Jewish World Review June 20, 2003 / 20 Sivan, 5763
Too upsetting for the evening news?
There is something obscene about the rising
clamor for evidence of weapons of mass destruction in Iraq. The cynical
omniscient tone of career peaceniks such as Susan Sontag and of prehensile
presidential candidates such as Dr. Howard Dean is repellent.
It is not only that for a dozen years there has been
international agreement that Saddam Hussein's regime had these weapons and,
in some instances, used them. It is what we have already found in abundance
throughout Iraq that makes the sniping contemptible, namely: mass graves,
torture chambers, hidden prisons.
The hubbub over the missing weapons of mass destruction,
attendant as it is with suggestions that Prime Minister Tony Blair and
President George W. Bush are liars, has gotten more attention than the
existence of these grisly killing fields and of instruments of torture. In
modern times, the aftermath of war is always very untidy -- more so than the
aftermath of pre-modern wars, when normal life was not very tidy to begin
Thus it should not surprise us that we cannot find Saddam's
henchmen, his weapons, his loot or, for that matter, him. Yet the omniscient
second-guessing is, in its impertinence, a bit hard to take. Hearing Dean's
smug complaints is like hearing an isolationist's smug complaint in 1946
that Hitler had not been found or really all that many concentration camps,
or any other evidence of Nazi atrocity.
Of course, in 1946 no isolationist after opposing American entry
into World War II would be so insolent as to rebuke our victorious
government. Today, the insolence of Dean and his fellow self-regarding war
critics is considered the mark of statecraft, at least by them. The fact is,
the weapons of mass destruction and the whereabouts of Saddam are going to
be discovered eventually. Just as the concentration camps, the Nazi
experiments on humans and Hitler's teeth were eventually discovered and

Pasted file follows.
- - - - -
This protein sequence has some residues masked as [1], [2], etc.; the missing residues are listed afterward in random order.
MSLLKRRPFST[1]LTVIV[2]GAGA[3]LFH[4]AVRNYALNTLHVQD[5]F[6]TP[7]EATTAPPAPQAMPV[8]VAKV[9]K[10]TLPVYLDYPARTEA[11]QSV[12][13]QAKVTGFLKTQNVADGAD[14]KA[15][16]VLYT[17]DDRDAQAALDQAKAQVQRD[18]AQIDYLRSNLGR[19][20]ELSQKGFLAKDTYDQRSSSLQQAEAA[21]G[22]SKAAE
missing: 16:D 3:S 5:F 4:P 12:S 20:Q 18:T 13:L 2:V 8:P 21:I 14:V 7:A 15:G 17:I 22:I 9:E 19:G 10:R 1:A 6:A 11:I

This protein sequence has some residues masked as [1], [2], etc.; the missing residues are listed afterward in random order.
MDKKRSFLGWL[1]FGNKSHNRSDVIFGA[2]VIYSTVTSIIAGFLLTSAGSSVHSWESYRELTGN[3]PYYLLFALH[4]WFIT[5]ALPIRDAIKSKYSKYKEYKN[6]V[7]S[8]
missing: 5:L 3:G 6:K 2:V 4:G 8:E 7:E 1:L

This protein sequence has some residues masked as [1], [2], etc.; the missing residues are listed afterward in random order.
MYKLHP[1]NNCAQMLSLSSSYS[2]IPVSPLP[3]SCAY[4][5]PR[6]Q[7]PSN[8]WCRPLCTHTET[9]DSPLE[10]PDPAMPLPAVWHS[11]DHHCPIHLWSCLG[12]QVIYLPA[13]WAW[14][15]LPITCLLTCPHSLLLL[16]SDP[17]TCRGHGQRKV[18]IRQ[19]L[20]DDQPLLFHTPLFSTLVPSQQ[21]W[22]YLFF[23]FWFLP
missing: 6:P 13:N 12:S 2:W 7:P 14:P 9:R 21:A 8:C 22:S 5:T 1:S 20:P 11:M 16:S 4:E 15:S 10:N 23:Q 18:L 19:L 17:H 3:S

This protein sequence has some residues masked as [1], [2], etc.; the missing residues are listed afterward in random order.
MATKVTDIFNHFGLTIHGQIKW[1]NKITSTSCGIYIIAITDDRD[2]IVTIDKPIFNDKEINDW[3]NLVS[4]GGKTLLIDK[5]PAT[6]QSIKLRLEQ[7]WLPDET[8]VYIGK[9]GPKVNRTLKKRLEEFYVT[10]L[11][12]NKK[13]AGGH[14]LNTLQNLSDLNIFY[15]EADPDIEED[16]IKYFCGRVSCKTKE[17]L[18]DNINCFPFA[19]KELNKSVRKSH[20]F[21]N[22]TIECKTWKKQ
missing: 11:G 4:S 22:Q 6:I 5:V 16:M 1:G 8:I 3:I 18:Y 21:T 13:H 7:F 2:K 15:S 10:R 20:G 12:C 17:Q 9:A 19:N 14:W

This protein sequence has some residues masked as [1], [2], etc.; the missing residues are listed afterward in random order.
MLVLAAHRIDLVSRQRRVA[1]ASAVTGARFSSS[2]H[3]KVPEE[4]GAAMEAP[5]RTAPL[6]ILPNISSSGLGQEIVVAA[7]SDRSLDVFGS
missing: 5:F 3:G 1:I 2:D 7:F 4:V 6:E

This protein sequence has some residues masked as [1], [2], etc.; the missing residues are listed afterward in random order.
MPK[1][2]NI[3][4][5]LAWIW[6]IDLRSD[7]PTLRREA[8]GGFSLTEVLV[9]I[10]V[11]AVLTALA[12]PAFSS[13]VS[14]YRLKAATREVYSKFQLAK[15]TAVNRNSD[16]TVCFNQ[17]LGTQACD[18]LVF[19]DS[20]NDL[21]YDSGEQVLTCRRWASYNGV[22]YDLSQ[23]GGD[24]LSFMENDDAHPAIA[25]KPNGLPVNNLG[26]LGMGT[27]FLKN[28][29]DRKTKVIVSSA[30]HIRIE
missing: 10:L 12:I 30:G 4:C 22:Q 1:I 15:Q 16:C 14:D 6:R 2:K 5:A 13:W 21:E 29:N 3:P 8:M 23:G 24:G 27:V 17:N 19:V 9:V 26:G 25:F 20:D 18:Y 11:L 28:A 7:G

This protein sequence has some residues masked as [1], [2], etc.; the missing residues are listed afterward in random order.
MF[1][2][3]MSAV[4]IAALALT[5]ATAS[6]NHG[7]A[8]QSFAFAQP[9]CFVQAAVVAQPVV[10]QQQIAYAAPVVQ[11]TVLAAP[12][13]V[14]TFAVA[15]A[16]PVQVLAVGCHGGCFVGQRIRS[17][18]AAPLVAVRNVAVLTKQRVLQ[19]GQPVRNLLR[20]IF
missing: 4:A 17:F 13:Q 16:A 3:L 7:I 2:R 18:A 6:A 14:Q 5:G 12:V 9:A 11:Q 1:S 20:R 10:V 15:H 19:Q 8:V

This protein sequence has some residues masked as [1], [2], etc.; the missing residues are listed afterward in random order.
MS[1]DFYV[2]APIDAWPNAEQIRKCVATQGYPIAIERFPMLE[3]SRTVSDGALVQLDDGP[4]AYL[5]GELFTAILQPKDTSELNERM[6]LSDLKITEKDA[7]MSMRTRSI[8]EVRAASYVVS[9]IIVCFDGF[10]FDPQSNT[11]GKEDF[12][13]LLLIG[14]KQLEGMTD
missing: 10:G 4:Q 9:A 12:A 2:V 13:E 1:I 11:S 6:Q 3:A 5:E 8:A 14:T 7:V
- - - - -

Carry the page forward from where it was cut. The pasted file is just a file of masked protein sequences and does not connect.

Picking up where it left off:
In fact, I would not be surprised if evidence of the weapons has
already been found. Iraq is a vast country. The materials taken by our
troops constitute a huge melange, much of it still most likely uncatalogued
and possibly even unidentified. I know of instances in which our soldiers
came across equipment so old and useless they were bewildered by the
Yet there are other discoveries the military and a few
journalists have made that ought to give the critics of this war reason for
pause. From the Iraqi countryside the New York Sun's Adam Daifallah writes:
"Mass graves of Iraqis were discovered at Mahaweel just outside the town of
Hilla. Distraught Iraqis searched through piles of bones in a chaotic,
impromptu scrum. The raw emotion of those who were there searching for their
lost loved ones was overwhelming, and their thirst for revenge unquenchable.
... Every day, one hears of a new horror story. There are few Iraqi families
who have not seen at least one loved one die in one of Saddam's wars."
It is about time that American journalists fasten on this story.
Right up to the arrival of American troops in Baghdad, Saddam's agents were
butchering those that roused their wrath. In a splendid Associated Press
piece, Mark Fritz tells us that Saddam -- during his last dozen years of
butchery -- had "enemies of state" executed who were as young as 11 years
old. Sixty mass graves have been discovered. Owing to Saddam's episodic
waves of war and rebellion, "beneath one layer of bodies is sometimes
It is frankly astounding to me that so little has been made of
these discoveries. The New York Sun, The New York Times and The Associated
Press have filed stories, but those should only whet the press's appetite
for more. Instead, we are regaled with stories about what has not been
found -- that is to say, weapons of mass destruction.
Why not more stories about the Iraqi killing fields? Is it
because film coverage of the skeletons and the torture chambers is too
upsetting for the evening news? Possibly it is, but the mass graves and
torture chambers that we have now discovered should be publicized. Saddam
was that evil, and if civilized government arises in Baghdad, the grisly
evidence of his evil will be discovered for years to come.
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JWR contributor Bob Tyrrell is editor in chief of The American Spectator. Comment by clicking here.
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© 2001, Creators Syndicate